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Stocks Slide at Open; Flynn asks for Leniency; Poll of Democratic Voters. Aired 9:30-10a ET

Aired December 27, 2018 - 09:30   ET



[09:30:26] JIM SCIUTTO, CNN ANCHOR: Well, the trading day just got underway on Wall Street. You see it there. A big drop at the open, 300 points, about a percentage and a third. Investors had been hoping for a repeat of yesterday's record setting performance, but they could be in for a letdown.

Let's bring in CNN's Christine Romans, Alison Kosik.

Alison, I suppose to be expected. You had 1,000 points up yesterday. Probably some folks taking some profits here. But a question I have is, how much of this is people making investment decisions versus machines, trading programs, et cetera?

ALISON KOSIK, CNN BUSINESS CORRESPONDENT: I think you've got a little of both of those reasons as for what happened yesterday, that massive leap, the epic move of the Dow up over 1,000 points, 1,086 points. At this point I think you're -- it's fair to say that euphoria has moved to the sidelines. We've got the Dow down already over 300 points in just the first opening seconds of the opening bell.

Look, this isn't such a huge surprise. When you see an historic move to the upside, and then the next day you see a swing to the downside.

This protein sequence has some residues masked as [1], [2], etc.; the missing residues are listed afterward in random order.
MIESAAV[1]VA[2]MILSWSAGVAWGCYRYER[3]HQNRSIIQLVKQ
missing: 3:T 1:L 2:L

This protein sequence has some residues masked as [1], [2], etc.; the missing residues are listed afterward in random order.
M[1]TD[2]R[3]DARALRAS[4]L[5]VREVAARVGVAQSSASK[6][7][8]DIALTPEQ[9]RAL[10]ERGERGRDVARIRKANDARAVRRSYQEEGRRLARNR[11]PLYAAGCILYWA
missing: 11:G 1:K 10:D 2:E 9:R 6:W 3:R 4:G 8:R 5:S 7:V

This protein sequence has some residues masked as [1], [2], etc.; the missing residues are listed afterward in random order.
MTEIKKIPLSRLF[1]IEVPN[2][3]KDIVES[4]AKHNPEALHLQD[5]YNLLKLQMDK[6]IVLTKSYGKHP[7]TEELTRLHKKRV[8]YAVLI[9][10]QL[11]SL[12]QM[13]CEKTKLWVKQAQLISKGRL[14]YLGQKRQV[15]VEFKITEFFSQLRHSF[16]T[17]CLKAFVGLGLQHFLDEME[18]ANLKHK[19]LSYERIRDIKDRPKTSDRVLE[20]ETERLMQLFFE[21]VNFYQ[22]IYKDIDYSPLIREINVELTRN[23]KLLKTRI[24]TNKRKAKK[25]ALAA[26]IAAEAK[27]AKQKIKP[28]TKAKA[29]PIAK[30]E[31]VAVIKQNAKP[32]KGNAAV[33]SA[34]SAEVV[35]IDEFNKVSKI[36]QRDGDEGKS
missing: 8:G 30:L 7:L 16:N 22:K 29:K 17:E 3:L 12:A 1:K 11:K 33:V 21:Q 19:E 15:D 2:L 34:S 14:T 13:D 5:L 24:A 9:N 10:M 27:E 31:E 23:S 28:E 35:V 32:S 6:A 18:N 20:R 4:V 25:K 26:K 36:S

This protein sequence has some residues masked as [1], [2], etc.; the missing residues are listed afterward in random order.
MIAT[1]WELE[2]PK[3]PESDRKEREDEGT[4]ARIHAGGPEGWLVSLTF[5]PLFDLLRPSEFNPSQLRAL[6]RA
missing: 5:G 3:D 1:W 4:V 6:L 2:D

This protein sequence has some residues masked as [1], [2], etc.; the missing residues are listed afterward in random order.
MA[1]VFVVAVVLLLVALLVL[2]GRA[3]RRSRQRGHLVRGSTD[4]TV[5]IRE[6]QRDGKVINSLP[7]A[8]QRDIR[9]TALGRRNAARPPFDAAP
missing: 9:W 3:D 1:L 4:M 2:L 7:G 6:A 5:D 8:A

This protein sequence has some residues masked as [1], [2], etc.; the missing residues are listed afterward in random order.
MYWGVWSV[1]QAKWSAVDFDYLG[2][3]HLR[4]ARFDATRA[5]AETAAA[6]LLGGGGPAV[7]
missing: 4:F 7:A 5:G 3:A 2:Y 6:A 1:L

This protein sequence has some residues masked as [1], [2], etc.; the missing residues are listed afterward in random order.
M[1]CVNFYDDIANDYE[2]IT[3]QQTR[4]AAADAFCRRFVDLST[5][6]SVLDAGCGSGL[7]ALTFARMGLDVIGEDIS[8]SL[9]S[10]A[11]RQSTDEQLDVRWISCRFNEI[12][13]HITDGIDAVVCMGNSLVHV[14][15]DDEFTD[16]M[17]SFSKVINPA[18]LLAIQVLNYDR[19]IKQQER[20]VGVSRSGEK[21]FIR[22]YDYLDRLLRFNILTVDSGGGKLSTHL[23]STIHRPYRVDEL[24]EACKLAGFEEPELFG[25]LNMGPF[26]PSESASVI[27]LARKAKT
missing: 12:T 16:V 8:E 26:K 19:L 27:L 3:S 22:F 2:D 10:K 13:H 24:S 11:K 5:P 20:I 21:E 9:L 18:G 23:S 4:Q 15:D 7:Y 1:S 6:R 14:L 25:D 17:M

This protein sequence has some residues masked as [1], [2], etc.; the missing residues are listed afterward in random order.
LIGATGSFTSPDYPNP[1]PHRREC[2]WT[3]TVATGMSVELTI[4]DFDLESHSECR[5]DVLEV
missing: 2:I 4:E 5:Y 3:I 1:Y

You know, yesterday's move even had some seasoned investors and traders kind of scratching their heads trying to explain yesterday's move. Yes, a lot has to do with the algorithms, the computerized fast trading that goes on here on the floor of the New York Stock Exchange. The other part of it is I think a lot of investors saw the moves that the Dow and the S&P 500 have been making over the past few months. You look at the Dow, since its peak in October, it's lost 5,000 points. So perhaps investors and traders got back in on some sort of bit of positive news and decided to have a buying opportunity. That positive news is really anyone's guess. It could have been Kevin Hassett coming out in front of the cameras and saying that Jay Powell and Steve Mnuchin's jobs were 100 percent solid. That could have been the little bit that moved the needle a little higher and then sort of it caught on probably with the high speed trading.